A software triggered de-rate may be a torque limit that is controlled by a software, or a computer program, of the respective vehicle control unit CUV. A software triggered de rate may be calculated by running a function in the software, for each engine speed sampling point.

As an example, a software triggered de-rate may be imposed for engine protection. Such a de-rate may limit the torque to a pre-defined level, which may be predetermined, in the event of a fault or malfunction in a sensor and/or an actuator. Such a fault or malfunction may result in vital information about not being available. For example, if an exhaust

temperature sensor is not working, the torque may be limited to avoid possible damages in the exhaust manifold.

Another example of a software triggered de-rate may be provided for cold conditions. Thereby, the engine torque may be limited to avoid high emissions, and/or to protect fuel injection components. A further example of a software triggered de-rate may be a torque limit provided by a gear selection; such a limit may be imposed to safe fuel. Yet another example of a software torque de-rate may be imposed in view of an oil or coolant temperature, to protect the engine.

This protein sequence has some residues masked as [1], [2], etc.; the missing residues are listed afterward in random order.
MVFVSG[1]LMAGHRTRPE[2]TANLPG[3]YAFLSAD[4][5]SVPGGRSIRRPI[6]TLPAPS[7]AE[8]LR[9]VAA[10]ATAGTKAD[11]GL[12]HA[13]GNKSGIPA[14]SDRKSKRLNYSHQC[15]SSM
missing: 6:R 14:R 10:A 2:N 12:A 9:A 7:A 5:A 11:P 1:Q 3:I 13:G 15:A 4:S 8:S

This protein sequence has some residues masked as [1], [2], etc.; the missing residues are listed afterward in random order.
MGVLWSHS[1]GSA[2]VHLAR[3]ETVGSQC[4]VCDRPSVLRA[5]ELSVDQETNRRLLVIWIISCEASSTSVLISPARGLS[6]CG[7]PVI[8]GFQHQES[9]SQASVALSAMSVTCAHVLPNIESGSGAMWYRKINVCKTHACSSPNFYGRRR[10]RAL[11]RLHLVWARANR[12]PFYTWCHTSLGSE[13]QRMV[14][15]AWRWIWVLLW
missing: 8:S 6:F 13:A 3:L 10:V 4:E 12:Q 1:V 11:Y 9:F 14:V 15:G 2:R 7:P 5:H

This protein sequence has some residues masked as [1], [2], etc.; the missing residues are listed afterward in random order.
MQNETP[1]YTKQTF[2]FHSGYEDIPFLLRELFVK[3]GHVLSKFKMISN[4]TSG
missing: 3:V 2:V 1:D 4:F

A physical de-rate may be a torque limit that is imposed by environmental conditions.

Such a de-rate may be out of the control of the vehicle control unit software. A physical de-rate may be estimated from a mathematical model. Examples of a physical de-rate may be a low engine boost pressure, e.g. due to a faulty closed-loop control, an actuator fault or malfunction. A further example of a physical de-rate may be a low engine boost pressure due to a high altitude. Thus, a physical de-rate may be the result of one or more environmental conditions which influence the drivetrain operation. A further example may be a low fuel rail pressure, e.g. due to a faulty closed-loop control, or a sensor/actuator fault or malfunction. Yet another example of a physical de-rate may be a low pressure system of the engine, e.g. a low pressure fuel system, being partially faulty or